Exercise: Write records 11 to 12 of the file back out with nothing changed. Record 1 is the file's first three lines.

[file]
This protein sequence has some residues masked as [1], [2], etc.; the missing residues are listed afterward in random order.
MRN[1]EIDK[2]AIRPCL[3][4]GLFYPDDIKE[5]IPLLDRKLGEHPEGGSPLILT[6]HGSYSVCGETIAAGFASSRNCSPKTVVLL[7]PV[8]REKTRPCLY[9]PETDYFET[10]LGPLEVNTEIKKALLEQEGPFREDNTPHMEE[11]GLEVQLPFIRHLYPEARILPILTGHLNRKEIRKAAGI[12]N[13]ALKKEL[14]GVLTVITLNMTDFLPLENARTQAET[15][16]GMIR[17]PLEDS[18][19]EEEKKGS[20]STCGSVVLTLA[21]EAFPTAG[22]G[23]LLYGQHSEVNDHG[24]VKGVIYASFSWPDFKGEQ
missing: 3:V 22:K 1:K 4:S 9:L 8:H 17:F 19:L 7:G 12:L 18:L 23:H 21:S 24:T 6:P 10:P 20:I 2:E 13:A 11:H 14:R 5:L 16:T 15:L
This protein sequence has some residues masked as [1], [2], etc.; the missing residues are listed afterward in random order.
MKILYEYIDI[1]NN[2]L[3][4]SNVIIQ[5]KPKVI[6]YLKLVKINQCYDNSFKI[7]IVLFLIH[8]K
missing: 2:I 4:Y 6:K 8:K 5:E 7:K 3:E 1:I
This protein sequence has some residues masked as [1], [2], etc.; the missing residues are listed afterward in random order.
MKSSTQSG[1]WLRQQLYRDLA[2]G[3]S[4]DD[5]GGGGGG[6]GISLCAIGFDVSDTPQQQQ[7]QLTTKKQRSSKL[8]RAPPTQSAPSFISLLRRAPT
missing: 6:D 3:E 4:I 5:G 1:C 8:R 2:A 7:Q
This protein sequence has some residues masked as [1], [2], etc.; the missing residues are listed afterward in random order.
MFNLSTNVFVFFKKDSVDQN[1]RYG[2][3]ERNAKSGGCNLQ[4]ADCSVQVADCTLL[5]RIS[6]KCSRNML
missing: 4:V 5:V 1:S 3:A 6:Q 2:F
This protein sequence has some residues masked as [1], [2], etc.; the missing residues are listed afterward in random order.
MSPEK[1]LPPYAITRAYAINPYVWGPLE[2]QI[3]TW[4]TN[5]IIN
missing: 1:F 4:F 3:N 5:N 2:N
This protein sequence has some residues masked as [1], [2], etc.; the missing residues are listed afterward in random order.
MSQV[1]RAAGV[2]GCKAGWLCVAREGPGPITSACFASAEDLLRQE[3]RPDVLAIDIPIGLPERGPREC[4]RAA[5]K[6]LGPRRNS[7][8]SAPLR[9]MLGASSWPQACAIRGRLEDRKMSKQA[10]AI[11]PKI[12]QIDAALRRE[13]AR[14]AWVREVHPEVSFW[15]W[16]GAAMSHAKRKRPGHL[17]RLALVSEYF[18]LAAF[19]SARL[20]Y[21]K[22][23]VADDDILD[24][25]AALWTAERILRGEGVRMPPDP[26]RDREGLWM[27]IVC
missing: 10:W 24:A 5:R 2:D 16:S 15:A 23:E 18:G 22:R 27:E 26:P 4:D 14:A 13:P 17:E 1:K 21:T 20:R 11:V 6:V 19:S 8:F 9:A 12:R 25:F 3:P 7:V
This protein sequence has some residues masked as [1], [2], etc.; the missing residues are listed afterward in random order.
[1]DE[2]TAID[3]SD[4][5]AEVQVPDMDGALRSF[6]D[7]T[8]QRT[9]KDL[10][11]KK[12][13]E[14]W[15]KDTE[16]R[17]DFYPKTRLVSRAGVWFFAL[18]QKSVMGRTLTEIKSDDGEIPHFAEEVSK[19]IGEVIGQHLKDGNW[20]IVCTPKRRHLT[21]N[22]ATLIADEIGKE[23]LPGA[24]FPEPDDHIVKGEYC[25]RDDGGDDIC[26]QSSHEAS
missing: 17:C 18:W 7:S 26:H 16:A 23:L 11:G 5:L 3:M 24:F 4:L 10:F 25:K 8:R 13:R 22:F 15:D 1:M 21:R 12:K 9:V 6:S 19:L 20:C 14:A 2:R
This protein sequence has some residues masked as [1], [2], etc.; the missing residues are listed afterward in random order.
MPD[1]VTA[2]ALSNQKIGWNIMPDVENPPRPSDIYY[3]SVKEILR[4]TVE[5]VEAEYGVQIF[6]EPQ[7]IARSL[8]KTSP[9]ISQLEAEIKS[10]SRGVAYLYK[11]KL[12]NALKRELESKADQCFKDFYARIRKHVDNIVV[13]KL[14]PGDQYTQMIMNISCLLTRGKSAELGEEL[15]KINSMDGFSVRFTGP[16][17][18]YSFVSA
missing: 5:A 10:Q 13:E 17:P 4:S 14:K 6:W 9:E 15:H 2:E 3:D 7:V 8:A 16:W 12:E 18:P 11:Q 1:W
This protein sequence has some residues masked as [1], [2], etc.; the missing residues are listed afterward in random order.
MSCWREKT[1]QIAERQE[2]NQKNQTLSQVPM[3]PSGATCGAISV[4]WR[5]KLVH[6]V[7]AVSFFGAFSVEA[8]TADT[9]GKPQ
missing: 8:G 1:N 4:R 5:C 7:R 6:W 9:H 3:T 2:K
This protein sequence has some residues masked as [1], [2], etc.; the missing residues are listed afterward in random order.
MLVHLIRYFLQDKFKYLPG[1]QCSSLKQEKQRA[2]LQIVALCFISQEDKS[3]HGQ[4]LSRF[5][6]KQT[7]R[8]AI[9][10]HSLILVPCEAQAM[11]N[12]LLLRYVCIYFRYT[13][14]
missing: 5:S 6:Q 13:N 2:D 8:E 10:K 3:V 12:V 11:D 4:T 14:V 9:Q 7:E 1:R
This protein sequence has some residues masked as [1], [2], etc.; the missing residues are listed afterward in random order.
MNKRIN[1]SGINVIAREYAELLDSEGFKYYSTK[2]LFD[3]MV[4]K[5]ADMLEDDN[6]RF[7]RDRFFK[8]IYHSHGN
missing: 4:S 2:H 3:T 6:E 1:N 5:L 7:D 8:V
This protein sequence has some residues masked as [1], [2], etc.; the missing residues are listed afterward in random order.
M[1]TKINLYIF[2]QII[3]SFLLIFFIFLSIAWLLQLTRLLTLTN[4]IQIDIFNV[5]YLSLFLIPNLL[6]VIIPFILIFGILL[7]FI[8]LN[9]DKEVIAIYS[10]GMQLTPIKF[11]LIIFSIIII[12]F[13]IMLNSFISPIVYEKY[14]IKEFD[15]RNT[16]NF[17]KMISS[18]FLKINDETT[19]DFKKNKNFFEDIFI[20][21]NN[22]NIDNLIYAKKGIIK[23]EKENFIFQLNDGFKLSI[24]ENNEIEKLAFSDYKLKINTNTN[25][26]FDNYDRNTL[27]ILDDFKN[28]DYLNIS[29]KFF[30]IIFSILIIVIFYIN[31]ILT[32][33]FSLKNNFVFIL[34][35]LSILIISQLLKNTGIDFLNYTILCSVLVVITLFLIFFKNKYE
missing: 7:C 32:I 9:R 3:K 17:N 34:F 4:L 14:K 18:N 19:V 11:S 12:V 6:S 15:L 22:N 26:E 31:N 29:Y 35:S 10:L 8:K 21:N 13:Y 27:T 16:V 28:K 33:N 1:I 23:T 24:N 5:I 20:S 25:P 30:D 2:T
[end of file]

This protein sequence has some residues masked as [1], [2], etc.; the missing residues are listed afterward in random order.
MNKRIN[1]SGINVIAREYAELLDSEGFKYYSTK[2]LFD[3]MV[4]K[5]ADMLEDDN[6]RF[7]RDRFFK[8]IYHSHGN
missing: 4:S 2:H 3:T 6:E 1:N 5:L 7:D 8:V
This protein sequence has some residues masked as [1], [2], etc.; the missing residues are listed afterward in random order.
M[1]TKINLYIF[2]QII[3]SFLLIFFIFLSIAWLLQLTRLLTLTN[4]IQIDIFNV[5]YLSLFLIPNLL[6]VIIPFILIFGILL[7]FI[8]LN[9]DKEVIAIYS[10]GMQLTPIKF[11]LIIFSIIII[12]F[13]IMLNSFISPIVYEKY[14]IKEFD[15]RNT[16]NF[17]KMISS[18]FLKINDETT[19]DFKKNKNFFEDIFI[20][21]NN[22]NIDNLIYAKKGIIK[23]EKENFIFQLNDGFKLSI[24]ENNEIEKLAFSDYKLKINTNTN[25][26]FDNYDRNTL[27]ILDDFKN[28]DYLNIS[29]KFF[30]IIFSILIIVIFYIN[31]ILT[32][33]FSLKNNFVFIL[34][35]LSILIISQLLKNTGIDFLNYTILCSVLVVITLFLIFFKNKYE
missing: 7:C 32:I 9:R 3:K 17:N 34:F 4:L 14:K 18:N 19:V 11:S 12:V 6:S 15:L 22:N 26:E 31:N 29:Y 35:S 10:L 8:K 21:N 13:Y 27:T 16:V 28:K 33:N 1:I 23:T 24:N 5:I 20:S 25:P 30:D 2:T